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Smith and Wesson has been leaning into their more creative side in the last few years. The bullpup M&P 12, the M&P 5.7, and of course now the M&P FPC. Some, including KelTec, have pointed out that their interesting new weapons have more than a little in common with some of KelTec’s designs. The FPC, which isn’t just the acronym for an effective gun rights org, is a Folding Pistol Carbine. The FPC has seen plenty of comparisons to the SUB 2000 for obvious reasons.

The FPC is a pistol caliber carbine chambered in…you guessed it…9mm and uses S&W’s M&P pistol series magazines. While the KelTec folds in half front to rear, the FPC folds to the side. Both methods have their pros and cons, but that’s another article altogether. Smith & Wesson doesn’t hold back when it comes to the FPC.

The FPC In the Box

In its simple cardboard box, you get the rifle and a very nice carry bag. It’s great, very plain, devoid of telltale signs of MOLLE, S&W logos, or anything else that would give the bag away as something that’s toting a gun.

Inside the bag are various internal pockets to accommodate all manner of goodies. A set of tie-downs allows you to secure the gun so it’s not bopping about as you carry it.

Smith & Wesson M&P FPC Folding Pistol Carbine
The FPC’s very innocuous, unobtrusive carry bag (Travis Pike for TTAG)

S&W packs three magazines with the gun. We get a 17-round magazine and two 23-round magazines. Each mag comes with a small gap filler. S&W designed the grip of the FPC to accommodate fifteen-round M&P compact magazines. This allows you to use the widest array of M&P magazines without having a very stubby grip.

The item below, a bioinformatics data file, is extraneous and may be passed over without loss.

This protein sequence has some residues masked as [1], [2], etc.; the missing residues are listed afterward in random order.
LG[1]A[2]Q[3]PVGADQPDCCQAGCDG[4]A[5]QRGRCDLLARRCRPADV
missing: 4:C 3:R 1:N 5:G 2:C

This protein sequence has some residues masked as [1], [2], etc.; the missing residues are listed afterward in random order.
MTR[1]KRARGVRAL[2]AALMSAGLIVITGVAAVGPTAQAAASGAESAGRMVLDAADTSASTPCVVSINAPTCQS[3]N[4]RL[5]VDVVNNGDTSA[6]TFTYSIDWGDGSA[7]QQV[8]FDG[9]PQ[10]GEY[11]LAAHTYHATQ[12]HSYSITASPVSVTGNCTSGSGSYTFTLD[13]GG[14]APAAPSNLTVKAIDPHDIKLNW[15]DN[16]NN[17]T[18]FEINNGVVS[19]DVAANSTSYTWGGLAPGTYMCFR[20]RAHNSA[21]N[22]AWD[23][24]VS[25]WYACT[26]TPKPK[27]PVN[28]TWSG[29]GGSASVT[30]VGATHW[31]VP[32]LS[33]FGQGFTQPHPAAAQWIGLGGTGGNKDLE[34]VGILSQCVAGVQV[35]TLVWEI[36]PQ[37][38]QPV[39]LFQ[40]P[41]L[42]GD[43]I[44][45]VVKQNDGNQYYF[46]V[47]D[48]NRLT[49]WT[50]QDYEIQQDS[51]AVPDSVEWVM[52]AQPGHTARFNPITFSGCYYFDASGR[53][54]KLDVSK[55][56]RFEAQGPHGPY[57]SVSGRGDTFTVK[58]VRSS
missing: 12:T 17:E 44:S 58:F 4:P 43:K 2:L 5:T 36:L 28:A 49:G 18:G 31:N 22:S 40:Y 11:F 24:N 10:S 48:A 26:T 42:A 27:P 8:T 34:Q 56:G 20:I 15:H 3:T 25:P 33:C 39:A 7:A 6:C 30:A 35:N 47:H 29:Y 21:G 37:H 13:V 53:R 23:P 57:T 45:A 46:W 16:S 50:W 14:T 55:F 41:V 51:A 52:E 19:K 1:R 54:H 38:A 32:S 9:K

Smith & Wesson M&P FPC Folding Pistol Carbine
The case has lots of pouches and a set of tie-downs that can be moved around. (Travis Pike for TTAG)

The FPC itself is fairly feature-filled. The barrel is threaded with a 1/2×28 thread pitch for suppressors and muzzle devices. A polymer M-LOK rail gives you plenty of accessory space.

Ammunition for this and all TTAG reviews is sponsored by Ammo To Go. You can support TTAG by shopping at Ammo To Go for ammunition and more.

The FPC folds to the left side, so that section of rail is somewhat useful. However, the Pic rail across the top gives you plenty of room for optics without compromising the gun’s ability to fold, unlike the SUB 2000. Smith & Wesson doesn’t include sights with the gun, so you’ll need to choose and optic.

Smith & Wesson M&P FPC Folding Pistol Carbine
Mounting optics isn’t tough with this folding carbine (Travis Pike for TTAG)

The stock has two slots to hold two extra magazines, so the M&P FPC can fold, sit in its bag, and offer you 63 rounds of ammo on board. That’s a lot of ammo capacity to carry on the gun. It adds plenty of weight, but hey, hit the gym if that’s too much.